By Bruce Kirton, Director of Strategic Planning and Research, UWG
By nature, consumers from different cultures operate from different points of view, and this mode of operation also applies to us, the marketers. When we're looking to reach consumers from different cultures, how do we bridge the gap in perspectives to reach them authentically?
I had a coworker that I would occasionally take to a nearby soul-food restaurant for lunch. He was always worried for his safety because he thought everyone in the restaurant was yelling and arguing, but I had to explain that that was just the way some black people interact, with very spirited conversation. What's more interesting is that I worked with this level of discomfort every day in our office.
People of color are constantly adjusting to mainstream culture throughout their day-to-day lives, and most of their peers are completely unaware of this until the roles are reversed and they are the minority in the situation. As people of color, we develop a talent for code-switching from situation to situation--in our speech, our body-language, our sense of humor, our food tastes, to name a few.
What does this mean for marketing?
Along with the mainstream audience, multicultural consumers are bombarded with commercials all day--an ad has a better chance of breaking through to them if it has a cultural connection that pulls on their heart strings a little differently than something that was designed for the general market.
For example, Tide produced a commercial in which the camera panned-in on a sunny living room, on the couch where a Black father is taking a nap with his newborn on his chest, and the shot ends close enough to show the wedding band on his finger. The spot did so well that it was placed into general market rotation. It worked for the general market because it appealed to emotional family nostalgia, and Black viewers took notice because we were being portrayed as a traditional family unit rather than a broken home without a father.
If you're obviously targeting me, and it's culturally relevant, that's different than if you're trying too hard, and you didn't get it right--like the Burger King ad featuring Mary J. Blige that never aired. The issue with that commercial was not the fact that Mary J. Blige was in it, or even that she was singing. The misalignment occurred in the way she was used to sing about the food, rather than have the food featured in an authentic experience from her life. I'm only truly upset by strategies built on assumptions of how my culture behaves. We're not monolithic; we have a wide range of behavior and attitudes just like everyone else, and of course, an understanding of multiple perspectives is valuable to people of color as well. If you're open-minded, you learn something from everybody.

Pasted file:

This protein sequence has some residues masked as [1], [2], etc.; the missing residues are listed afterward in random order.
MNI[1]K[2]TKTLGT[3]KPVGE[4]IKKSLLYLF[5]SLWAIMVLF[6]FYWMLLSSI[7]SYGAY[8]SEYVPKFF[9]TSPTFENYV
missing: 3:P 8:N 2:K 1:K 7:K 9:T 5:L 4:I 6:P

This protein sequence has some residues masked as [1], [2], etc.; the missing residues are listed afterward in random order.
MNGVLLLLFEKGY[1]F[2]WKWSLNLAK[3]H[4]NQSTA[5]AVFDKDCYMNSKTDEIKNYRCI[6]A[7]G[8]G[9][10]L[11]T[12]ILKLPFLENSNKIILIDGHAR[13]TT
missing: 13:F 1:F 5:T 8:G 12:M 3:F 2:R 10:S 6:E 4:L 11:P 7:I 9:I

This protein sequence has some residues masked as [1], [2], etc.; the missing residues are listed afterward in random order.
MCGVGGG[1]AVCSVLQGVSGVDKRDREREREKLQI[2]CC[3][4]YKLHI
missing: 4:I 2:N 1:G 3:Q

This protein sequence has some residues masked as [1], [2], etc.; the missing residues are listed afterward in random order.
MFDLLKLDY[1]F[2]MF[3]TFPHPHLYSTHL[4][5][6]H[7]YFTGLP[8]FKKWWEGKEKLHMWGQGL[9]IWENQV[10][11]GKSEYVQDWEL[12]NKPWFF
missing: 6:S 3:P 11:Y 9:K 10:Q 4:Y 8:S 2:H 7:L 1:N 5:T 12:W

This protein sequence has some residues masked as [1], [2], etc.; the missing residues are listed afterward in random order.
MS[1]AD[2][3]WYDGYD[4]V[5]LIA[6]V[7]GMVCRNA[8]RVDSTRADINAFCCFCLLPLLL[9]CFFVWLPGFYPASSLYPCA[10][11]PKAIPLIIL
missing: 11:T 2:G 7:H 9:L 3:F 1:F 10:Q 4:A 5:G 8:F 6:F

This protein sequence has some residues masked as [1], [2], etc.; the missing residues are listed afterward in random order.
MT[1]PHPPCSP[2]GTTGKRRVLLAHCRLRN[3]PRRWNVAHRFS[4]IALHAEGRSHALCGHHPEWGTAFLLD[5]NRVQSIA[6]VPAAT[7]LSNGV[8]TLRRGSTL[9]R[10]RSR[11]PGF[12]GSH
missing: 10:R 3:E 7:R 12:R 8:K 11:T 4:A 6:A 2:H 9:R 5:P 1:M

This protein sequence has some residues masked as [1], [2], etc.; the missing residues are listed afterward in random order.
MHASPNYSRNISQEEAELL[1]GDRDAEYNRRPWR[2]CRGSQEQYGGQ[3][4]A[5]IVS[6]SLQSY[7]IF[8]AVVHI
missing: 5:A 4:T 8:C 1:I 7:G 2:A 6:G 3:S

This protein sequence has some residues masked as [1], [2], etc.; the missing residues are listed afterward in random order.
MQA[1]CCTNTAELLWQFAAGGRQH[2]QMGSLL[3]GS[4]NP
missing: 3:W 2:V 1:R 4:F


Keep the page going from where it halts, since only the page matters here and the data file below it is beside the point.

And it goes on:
A smart marketer will also have an understanding of when cultural resonance is more important to connecting consumers to their brand. In a situation where I'm buying a product and I'm mostly concerned about price and concrete product attributes--like a cough syrup that addresses my specific symptoms--the cultural resonance in the brand messaging is less important. In a situation where I'm buying a product and I'm looking to align with a particular lifestyle and achieve a particular feeling--like the feeling of success when I buy a nice car--the cultural resonance is very important.
When it comes to authentic brand messaging, the open understanding of different perspectives has to be incorporated throughout the process--not just in the finished product of an advertisement. In other words, as marketers, we have to walk the walk. In order to reach a diverse set of consumers, we need to have a diverse set of minds in the room as we strategize and execute our campaigns from the start. We also have to understand when cultural resonance is most important, so we can apply it appropriately.